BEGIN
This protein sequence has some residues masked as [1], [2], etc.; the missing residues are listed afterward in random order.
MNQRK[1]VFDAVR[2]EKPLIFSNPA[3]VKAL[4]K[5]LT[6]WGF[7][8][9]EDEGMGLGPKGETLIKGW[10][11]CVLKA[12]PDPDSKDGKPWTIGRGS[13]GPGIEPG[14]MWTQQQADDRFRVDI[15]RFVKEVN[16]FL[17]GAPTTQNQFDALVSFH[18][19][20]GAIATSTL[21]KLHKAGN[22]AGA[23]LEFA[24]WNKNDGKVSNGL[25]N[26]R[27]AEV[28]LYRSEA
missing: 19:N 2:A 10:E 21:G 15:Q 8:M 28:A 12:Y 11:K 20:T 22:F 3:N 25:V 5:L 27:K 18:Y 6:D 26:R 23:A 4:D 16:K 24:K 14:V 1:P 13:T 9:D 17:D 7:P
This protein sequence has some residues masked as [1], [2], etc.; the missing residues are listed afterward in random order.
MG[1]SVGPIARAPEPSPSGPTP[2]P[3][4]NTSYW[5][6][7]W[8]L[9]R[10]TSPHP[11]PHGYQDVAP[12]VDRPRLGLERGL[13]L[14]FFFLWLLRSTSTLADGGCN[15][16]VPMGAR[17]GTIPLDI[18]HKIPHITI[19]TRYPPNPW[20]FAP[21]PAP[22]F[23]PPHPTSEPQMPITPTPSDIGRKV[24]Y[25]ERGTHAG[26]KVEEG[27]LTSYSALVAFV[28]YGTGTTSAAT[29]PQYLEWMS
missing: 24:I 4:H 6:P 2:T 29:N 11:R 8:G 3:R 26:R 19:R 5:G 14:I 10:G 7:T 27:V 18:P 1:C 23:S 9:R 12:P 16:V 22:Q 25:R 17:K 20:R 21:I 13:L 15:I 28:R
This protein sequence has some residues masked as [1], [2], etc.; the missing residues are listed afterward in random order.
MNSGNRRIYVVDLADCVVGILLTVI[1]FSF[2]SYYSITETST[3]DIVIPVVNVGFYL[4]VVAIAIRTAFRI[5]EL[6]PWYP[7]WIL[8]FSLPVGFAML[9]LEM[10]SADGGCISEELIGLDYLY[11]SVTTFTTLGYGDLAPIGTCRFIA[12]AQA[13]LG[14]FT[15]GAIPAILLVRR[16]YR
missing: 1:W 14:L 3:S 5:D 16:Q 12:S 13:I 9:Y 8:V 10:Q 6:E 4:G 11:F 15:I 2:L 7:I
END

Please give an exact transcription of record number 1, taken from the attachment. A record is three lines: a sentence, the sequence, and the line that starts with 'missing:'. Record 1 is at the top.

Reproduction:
This protein sequence has some residues masked as [1], [2], etc.; the missing residues are listed afterward in random order.
MNQRK[1]VFDAVR[2]EKPLIFSNPA[3]VKAL[4]K[5]LT[6]WGF[7][8][9]EDEGMGLGPKGETLIKGW[10][11]CVLKA[12]PDPDSKDGKPWTIGRGS[13]GPGIEPG[14]MWTQQQADDRFRVDI[15]RFVKEVN[16]FL[17]GAPTTQNQFDALVSFH[18][19][20]GAIATSTL[21]KLHKAGN[22]AGA[23]LEFA[24]WNKNDGKVSNGL[25]N[26]R[27]AEV[28]LYRSEA
missing: 19:N 2:A 10:E 21:G 15:Q 8:M 28:A 12:Y 11:K 20:T 22:F 3:N 25:V 5:L 27:K 18:Y 6:D 26:R 23:A 4:D 16:K 24:K 14:V 1:P 13:T 9:D 17:D 7:P